Permanent Camp. Lean-To. Open Camp
Category: Iii Camping
Another kind of lean-to intended for a permanent camp is in general use
throughout the Adirondacks. It is built of substantial good-sized logs
put together log-cabin fashion, with open front, slanting roof, and low
back (Fig. 20). This shelter has usually a board floor raised a few
inches above the ground and covered thick, at least a foot deep, with
balsam. Overspread with blankets, the soft floor forms a comfortable
bed. A log across the front of the floor keeps the balsam in place and
forms a seat for the campers in the evenings when gathered for a social
time before the fire. The roof of the log lean-to can be either of
boards or well-thatched poles which have first been overlaid with bark.
One of the most comfortable and delightful of real forest camps which I
have ever been in, was a permanent camp in the Adirondacks owned and run
by one of the best of Adirondack guides. The camp consisted of several
shelters and two big permanent fireplaces.
Over the ground space for the large tent outlined with logs was a strong
substantial rustic frame, built of material at hand in the forest and
intended to last many seasons (Fig. 21). The shelter boasted of two
springy, woodsy beds, made of slender logs laid crosswise and raised
some inches from the ground. These slender logs slanted down slightly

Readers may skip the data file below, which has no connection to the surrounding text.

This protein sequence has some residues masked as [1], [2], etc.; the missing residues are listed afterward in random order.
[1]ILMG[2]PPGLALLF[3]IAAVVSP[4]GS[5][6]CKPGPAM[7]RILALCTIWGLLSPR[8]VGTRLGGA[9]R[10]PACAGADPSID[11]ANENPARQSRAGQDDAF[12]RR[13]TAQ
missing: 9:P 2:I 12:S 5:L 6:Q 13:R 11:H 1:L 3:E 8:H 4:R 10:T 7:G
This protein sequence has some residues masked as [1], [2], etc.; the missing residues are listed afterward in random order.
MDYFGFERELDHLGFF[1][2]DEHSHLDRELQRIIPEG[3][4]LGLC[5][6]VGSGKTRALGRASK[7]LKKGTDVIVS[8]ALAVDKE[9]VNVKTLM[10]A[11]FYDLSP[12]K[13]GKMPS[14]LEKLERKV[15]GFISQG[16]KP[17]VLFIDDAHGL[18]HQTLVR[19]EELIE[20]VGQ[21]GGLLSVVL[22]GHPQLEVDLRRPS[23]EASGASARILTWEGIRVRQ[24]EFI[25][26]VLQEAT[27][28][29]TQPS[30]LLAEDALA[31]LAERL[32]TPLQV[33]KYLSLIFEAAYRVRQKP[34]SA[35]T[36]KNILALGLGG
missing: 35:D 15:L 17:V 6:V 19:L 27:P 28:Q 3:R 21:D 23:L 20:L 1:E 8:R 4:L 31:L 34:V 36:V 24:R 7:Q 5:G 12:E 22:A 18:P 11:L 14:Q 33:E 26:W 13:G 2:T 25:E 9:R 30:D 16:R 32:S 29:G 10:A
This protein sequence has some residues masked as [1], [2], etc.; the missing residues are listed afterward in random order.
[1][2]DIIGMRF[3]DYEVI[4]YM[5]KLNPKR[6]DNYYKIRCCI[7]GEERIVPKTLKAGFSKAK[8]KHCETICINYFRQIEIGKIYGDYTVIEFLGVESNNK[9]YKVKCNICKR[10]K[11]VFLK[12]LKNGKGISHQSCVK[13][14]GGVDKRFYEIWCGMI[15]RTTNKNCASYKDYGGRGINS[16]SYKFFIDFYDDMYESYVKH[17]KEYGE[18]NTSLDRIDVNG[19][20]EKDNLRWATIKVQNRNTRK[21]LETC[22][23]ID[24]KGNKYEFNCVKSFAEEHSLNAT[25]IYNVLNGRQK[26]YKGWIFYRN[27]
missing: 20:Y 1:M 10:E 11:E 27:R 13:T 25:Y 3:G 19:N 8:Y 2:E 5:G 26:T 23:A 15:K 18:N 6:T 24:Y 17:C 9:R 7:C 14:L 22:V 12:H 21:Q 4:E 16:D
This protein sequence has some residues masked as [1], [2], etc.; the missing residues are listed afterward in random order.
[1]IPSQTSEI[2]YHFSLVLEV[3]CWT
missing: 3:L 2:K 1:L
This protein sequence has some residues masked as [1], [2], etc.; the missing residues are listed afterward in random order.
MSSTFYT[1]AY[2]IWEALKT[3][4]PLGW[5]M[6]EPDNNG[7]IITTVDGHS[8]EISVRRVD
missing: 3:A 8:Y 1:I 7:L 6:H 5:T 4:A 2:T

from head to foot of the bed, and the edges of the bed were built high
enough to hold the deep thick filling of balsam tips, so generously deep
as to do away with all consciousness of the underlying slender-log
foundation (Fig. 22). Each bed was wide enough for two girls and the
shelter ample to accommodate comfortably four campers. There could have
been one more bed, when the tent would have sheltered six girls.
In the late fall, the guide removed the water-proof tent covering and
kept it in a safe, dry place until needed, leaving the beds and bare
tent frame standing.
There was a smaller tent and also a lean-to in this camp.
The dining-table, contrived of logs and boards, was sheltered by a
square of canvas on a rustic frame (Fig. 23). The camp dishes of white
enamel ware were kept in a wooden box, nailed to a close-by tree; in
this box the guide had put shelves, resting them on wooden cleats. The
cupboard had a door that shut tight and fastened securely to keep out
the little wild creatures of the woods. Pots, kettles, frying-pan, etc.,
hung on the stubs of a slender tree where branches and top had been
lopped off (Fig. 24). The sealed foods were stowed away in a box
cupboard, and canned goods were cached in a cave-like spot under a huge
rock, with opening secured by stones.
The walls of the substantial fireplace, fully two feet high, were of big
stones, the centre filled in part-way with earth, and the cook-fire was
made on top of the earth, so there was not the slightest danger of the
The soft, warm, cheerful-colored camp blankets when not in use were
stored carefully under cover of a water-proof tent-like storehouse, with
the canvas sides dropped from the ridge-pole, both sides and flaps
securely fastened and the entire storehouse made proof against
This camp was located near a lake in the mountain forest and its charm
was indescribably delightful.
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